In a country like India where nearly 31 million unemployed Indians are looking for jobs, we know the importance of jobs. For most of unemployed, getting a government job is their only hope for a different future, a stable future. The reason for such a large section of the crowd preparing for government examinations over the years is simple – Stability. Government jobs offer stability, reputation, luxury and a decent salary. And having a job security in a country like India means an assurance that you will be able to have a sustainable livelihood.
The current scenario:
But, is the path to a high level or even a low-level government job easy? Other than the fact that the competition is very high (due to limited jobs for an unlimited crowd), there remains yet another huge reason due to which people have started to lose trust in the system. CORRUPTION. It is a well-known fact that corruption prevails in various and almost every system in India, be it government or corporate level. Similarly, high levels of corruption have begun surfacing at the entry level jobs for the government sector. Paper leaks, bribes, cheating, and many other such ill-practices have come in the limelight recently in respect to government jobs.
In the news:
28 Mar 2018
Lakhs of government job aspirants protested against the scam in the exams of the Staff Selection Commission (SSC) — which recruits for subordinate posts in the central government ministries and departments.
Thousands of students staged protests outside the SSC headquarters in Delhi as well as at regional centers across the country starting from 27 February, following the leaking of questions for the SSC-CGL (Combined Graduate Level) Tier-II Examination 2018 held from 17 to 22 February.
“The future of crores of youths in the country is at stake here. Even after weeks of protest, the government has not heeded the demands,” said Sucheta De, a lead figure in the Rozgar Mange India campaign.
16 Nov 2018
Speaking on Vyapam scam case, an entrance examination, admission, and recruitment scam that was unearthed in the Indian state of Madhya Pradesh in 2013, Congress President Rahul Gandhi spoke out to a rally in rallies in Deori town of Sagar and Seoni in Madhya Pradesh named it as the ‘Scam of the Century’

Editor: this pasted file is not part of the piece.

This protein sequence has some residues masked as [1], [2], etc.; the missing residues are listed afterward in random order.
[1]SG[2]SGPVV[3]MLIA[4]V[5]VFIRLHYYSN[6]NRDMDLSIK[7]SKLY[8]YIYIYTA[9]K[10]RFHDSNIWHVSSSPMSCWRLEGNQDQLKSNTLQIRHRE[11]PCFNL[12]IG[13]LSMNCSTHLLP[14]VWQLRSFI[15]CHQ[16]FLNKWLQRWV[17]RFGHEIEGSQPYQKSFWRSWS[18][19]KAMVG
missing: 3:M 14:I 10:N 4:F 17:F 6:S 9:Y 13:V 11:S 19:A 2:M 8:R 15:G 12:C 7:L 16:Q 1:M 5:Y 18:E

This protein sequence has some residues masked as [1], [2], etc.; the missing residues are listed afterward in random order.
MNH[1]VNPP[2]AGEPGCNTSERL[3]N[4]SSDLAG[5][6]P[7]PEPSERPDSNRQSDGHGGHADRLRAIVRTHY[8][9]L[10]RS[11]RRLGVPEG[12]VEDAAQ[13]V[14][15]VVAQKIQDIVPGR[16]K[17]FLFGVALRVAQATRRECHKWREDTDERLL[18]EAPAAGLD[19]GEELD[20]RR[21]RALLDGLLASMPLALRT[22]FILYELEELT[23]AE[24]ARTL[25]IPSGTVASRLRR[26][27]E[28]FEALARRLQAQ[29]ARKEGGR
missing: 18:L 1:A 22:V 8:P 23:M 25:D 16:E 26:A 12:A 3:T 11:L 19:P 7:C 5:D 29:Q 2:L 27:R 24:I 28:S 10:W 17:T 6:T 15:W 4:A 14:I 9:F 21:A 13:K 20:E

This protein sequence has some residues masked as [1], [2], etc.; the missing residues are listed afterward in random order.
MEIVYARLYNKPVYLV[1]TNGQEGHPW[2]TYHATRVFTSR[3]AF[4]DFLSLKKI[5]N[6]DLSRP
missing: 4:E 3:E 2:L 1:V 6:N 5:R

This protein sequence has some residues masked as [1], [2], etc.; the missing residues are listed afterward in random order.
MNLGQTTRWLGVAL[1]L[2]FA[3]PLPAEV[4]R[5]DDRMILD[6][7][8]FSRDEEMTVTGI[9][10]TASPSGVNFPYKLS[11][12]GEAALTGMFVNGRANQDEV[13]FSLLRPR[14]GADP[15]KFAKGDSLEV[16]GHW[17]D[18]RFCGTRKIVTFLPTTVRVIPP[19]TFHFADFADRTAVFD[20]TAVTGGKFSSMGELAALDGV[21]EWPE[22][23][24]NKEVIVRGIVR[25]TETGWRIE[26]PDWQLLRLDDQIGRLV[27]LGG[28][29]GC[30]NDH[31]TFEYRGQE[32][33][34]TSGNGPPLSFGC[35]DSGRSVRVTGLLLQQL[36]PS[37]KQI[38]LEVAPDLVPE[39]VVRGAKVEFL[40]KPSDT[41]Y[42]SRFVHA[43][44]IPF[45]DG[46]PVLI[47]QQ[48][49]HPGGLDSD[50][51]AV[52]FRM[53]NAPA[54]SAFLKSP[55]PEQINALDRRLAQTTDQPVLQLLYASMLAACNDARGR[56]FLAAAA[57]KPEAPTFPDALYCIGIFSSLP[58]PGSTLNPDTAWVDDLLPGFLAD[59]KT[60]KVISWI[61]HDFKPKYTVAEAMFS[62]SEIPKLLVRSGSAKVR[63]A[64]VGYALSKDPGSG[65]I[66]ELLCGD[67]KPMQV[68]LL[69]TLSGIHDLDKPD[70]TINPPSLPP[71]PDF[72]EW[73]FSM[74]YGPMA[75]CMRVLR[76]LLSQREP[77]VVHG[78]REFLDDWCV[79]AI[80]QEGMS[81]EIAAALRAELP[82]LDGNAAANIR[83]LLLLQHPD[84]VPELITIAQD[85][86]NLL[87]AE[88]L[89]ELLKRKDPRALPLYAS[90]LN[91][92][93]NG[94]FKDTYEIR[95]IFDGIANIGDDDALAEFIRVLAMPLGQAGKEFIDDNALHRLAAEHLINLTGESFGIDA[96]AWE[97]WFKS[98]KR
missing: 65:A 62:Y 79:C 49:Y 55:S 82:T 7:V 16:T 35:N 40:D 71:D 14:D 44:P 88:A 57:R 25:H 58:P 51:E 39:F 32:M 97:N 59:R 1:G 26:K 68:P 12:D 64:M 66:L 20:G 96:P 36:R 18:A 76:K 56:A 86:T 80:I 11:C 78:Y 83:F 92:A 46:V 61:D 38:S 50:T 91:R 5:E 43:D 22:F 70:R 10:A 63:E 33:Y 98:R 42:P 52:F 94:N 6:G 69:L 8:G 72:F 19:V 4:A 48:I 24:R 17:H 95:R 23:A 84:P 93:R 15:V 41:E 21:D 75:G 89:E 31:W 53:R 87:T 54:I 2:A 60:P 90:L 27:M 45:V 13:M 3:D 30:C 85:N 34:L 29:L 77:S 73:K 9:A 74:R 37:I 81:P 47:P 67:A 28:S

“Those who did not had money could not clear the exams. It adversely affected the future of the youth as well as quality of professionals like doctors in the state. The education system has been destroyed due to the Vyapam scam,” he said.
Yes, there is corruption in government exams
- Various scams such as the SSC prelims scam, Vyapam scam are clear indications that corruption exists at almost all entry-level government exams.
- Due to the increased demand for a limited job available, people are bound to use unfair means to secure such a favorable job.
- The existing system leaves various loopholes for powerful people to exploit and make decisions in their favour.
- Lack of astringent body such as CAG (Comptroller and Auditor General) specially allotted to the education sector makes it difficult to catch or prevent such scams on time.
- The current Education system of India promotes mindless task enforcement rather than skill development of an individual, making it difficult for him to earn a livelihood in alternate ways.
No, there is no corruption in government exams
- Recent surfacing of scams by whistleblowers has instigated a sense of fear among the wrong elements of the society, making it difficult for such malpractices to continue.
- Students have started looking for alternate job options other than the conventional ones, denying to walk on the wrong path for government jobs.
- Stringent measures being taken by the examination authorities have also reduced the chances of corruption to take place.
- Even government examination bodies have changed the format of papers through which they can now measure the analytical skills of a person rather than his memory skills.
The problem remains within the system. Most of the people in government jobs are corrupt and they portray an image of an idle lifestyle after getting a job in the public sector, but because the means of getting the job is tough aspirants take the easy way. If anything has to be changed, the youth of the country needs to understand to work hard rather than eating a hardworking aspirant's seat. And if no one will demand the easy way there is no way the market of corruption can sustain.
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